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The Chameleon Effect
By Ray Silverstein

How do you maximize company performance? How do you get your key players and potential stars to perform at the level of their capabilities?

In most small businesses, people make the difference. The employee team and their willingness to utilize their skills are the key factors in differentiating your company from its competition.

Many managers like to manage everybody in a similar style. The question is often asked, "What is our managing style?" The answer is that you have to manage according to the style and personality of your employees. The tone is set from the top and the boss has to fine tune the necessary managing adjustments. This may seem contrary since many employers still believe "they are working for me and I am the one giving them their paychecks, so they should be like me."

In truth, to get maximum performance, you must use the "chameleon effect" and change your style to suit each person. Richard Farson, writing in Management of the Absurd, Paradoxes in Leadership, states, "Leadership is situational, less a personal quality than specific to a situation. True leaders are defined by the groups they are serving, and they understand the job as being interdependent with the group."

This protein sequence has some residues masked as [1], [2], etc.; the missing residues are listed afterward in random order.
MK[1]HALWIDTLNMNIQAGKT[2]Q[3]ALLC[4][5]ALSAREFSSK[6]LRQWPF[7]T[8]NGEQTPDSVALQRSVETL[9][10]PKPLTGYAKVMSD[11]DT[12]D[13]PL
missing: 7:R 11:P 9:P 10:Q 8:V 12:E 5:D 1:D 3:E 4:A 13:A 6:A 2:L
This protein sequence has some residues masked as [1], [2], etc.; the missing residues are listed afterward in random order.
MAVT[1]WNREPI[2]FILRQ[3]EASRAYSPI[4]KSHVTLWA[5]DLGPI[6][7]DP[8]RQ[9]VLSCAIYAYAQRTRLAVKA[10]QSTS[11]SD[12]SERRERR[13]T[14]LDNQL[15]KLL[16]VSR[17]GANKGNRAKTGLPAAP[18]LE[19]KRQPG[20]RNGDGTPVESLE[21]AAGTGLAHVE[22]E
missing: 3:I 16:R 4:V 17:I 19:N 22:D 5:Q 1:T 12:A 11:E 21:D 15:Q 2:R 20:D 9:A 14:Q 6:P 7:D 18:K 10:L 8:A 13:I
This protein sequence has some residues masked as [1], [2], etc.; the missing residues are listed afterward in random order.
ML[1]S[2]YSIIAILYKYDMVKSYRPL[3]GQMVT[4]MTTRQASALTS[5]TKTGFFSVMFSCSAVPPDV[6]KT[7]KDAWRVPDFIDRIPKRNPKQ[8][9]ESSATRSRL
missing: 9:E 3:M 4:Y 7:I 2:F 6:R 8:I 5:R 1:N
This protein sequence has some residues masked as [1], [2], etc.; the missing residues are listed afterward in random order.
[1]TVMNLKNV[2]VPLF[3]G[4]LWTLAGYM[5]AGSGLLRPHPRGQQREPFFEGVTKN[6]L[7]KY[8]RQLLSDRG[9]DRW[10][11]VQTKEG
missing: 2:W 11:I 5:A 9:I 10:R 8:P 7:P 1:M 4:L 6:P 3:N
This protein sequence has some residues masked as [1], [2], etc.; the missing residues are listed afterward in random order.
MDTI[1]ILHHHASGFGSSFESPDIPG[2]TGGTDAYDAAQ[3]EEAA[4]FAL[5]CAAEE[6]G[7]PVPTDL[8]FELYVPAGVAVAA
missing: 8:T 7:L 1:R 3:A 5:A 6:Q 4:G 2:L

Look for and appreciate each person's differences. Determine the style of each person who reports to you and access their wants and needs. Recognize that some people need handholding and close attention and others need freedom to do their job. The hardest part is to identify individual needs, personality, and differences and change your approach for each person and situation.

Many companies will obtain a personality profile of each employee. This profile will give a good indication of what they are really like. This profile or a discussion with the firm who administered the test, will also be helpful to determine the management style that is likely to work.

Remember that it is easier for you to change than your employee and you will have more success if you recognize and understand that fact. In sales, you want to understand your customers' needs and satisfy them.why can't you follow this course with your employees, too?

 

 

 
 
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